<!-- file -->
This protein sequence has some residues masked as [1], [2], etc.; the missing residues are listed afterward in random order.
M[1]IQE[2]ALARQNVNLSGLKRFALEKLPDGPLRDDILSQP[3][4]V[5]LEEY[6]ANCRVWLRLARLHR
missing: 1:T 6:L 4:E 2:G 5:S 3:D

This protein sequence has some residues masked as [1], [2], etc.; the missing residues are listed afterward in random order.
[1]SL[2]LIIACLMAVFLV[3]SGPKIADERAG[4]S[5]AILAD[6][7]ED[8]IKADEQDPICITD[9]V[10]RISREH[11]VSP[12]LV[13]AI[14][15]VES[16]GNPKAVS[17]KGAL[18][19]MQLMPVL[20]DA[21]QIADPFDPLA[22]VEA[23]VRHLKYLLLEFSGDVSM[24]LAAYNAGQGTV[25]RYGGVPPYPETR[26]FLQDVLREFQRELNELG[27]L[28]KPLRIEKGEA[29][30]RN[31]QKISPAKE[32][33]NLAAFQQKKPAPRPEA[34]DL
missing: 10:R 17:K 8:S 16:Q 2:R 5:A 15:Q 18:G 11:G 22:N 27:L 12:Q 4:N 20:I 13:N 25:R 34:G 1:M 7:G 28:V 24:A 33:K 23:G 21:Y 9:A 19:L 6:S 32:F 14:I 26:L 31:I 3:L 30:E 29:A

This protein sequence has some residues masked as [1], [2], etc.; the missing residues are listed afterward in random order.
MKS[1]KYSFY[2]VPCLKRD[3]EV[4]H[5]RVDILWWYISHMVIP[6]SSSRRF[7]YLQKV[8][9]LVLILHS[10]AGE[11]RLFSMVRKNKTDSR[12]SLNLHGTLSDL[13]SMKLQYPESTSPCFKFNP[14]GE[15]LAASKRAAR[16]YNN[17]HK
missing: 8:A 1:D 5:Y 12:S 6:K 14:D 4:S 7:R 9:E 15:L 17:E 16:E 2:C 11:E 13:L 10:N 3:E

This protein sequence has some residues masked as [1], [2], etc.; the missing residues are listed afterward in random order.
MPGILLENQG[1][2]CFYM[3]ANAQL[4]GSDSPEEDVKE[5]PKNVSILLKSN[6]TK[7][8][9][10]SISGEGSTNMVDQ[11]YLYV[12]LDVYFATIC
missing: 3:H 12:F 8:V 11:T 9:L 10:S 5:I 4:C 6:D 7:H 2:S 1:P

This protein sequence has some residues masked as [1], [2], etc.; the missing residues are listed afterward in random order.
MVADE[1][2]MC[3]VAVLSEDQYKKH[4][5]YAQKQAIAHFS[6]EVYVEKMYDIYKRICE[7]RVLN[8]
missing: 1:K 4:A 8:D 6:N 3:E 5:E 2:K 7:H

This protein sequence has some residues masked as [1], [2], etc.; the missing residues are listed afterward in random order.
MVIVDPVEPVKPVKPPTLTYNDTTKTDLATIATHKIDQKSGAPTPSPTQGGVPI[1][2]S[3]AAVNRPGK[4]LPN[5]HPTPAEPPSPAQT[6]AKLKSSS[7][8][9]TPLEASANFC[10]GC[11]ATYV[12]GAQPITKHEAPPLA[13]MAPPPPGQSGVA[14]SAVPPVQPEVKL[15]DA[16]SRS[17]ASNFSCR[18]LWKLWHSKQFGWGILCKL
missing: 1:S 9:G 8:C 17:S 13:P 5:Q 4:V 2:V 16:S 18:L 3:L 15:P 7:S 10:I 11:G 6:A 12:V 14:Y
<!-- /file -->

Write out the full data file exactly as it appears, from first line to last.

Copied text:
This protein sequence has some residues masked as [1], [2], etc.; the missing residues are listed afterward in random order.
M[1]IQE[2]ALARQNVNLSGLKRFALEKLPDGPLRDDILSQP[3][4]V[5]LEEY[6]ANCRVWLRLARLHR
missing: 1:T 6:L 4:E 2:G 5:S 3:D

This protein sequence has some residues masked as [1], [2], etc.; the missing residues are listed afterward in random order.
[1]SL[2]LIIACLMAVFLV[3]SGPKIADERAG[4]S[5]AILAD[6][7]ED[8]IKADEQDPICITD[9]V[10]RISREH[11]VSP[12]LV[13]AI[14][15]VES[16]GNPKAVS[17]KGAL[18][19]MQLMPVL[20]DA[21]QIADPFDPLA[22]VEA[23]VRHLKYLLLEFSGDVSM[24]LAAYNAGQGTV[25]RYGGVPPYPETR[26]FLQDVLREFQRELNELG[27]L[28]KPLRIEKGEA[29][30]RN[31]QKISPAKE[32][33]NLAAFQQKKPAPRPEA[34]DL
missing: 10:R 17:K 8:S 16:Q 2:R 5:A 15:Q 18:G 11:G 22:N 27:L 12:Q 4:N 20:I 13:N 25:R 34:G 1:M 7:G 28:V 24:A 33:K 23:G 21:Y 9:A 19:L 6:S 32:F 14:I 26:L 31:I 3:L 30:E 29:A

This protein sequence has some residues masked as [1], [2], etc.; the missing residues are listed afterward in random order.
MKS[1]KYSFY[2]VPCLKRD[3]EV[4]H[5]RVDILWWYISHMVIP[6]SSSRRF[7]YLQKV[8][9]LVLILHS[10]AGE[11]RLFSMVRKNKTDSR[12]SLNLHGTLSDL[13]SMKLQYPESTSPCFKFNP[14]GE[15]LAASKRAAR[16]YNN[17]HK
missing: 8:A 1:D 5:Y 12:S 6:K 14:D 4:S 7:R 9:E 15:L 17:E 16:E 2:C 11:E 13:L 10:N 3:E

This protein sequence has some residues masked as [1], [2], etc.; the missing residues are listed afterward in random order.
MPGILLENQG[1][2]CFYM[3]ANAQL[4]GSDSPEEDVKE[5]PKNVSILLKSN[6]TK[7][8][9][10]SISGEGSTNMVDQ[11]YLYV[12]LDVYFATIC
missing: 3:H 12:F 8:V 11:T 9:L 10:S 5:I 4:C 6:D 7:H 2:S 1:P

This protein sequence has some residues masked as [1], [2], etc.; the missing residues are listed afterward in random order.
MVADE[1][2]MC[3]VAVLSEDQYKKH[4][5]YAQKQAIAHFS[6]EVYVEKMYDIYKRICE[7]RVLN[8]
missing: 1:K 4:A 8:D 6:N 3:E 5:E 2:K 7:H

This protein sequence has some residues masked as [1], [2], etc.; the missing residues are listed afterward in random order.
MVIVDPVEPVKPVKPPTLTYNDTTKTDLATIATHKIDQKSGAPTPSPTQGGVPI[1][2]S[3]AAVNRPGK[4]LPN[5]HPTPAEPPSPAQT[6]AKLKSSS[7][8][9]TPLEASANFC[10]GC[11]ATYV[12]GAQPITKHEAPPLA[13]MAPPPPGQSGVA[14]SAVPPVQPEVKL[15]DA[16]SRS[17]ASNFSCR[18]LWKLWHSKQFGWGILCKL
missing: 1:S 9:G 8:C 17:S 13:P 5:Q 4:V 2:V 16:S 18:L 3:L 15:P 7:S 10:I 11:G 6:A 12:V 14:Y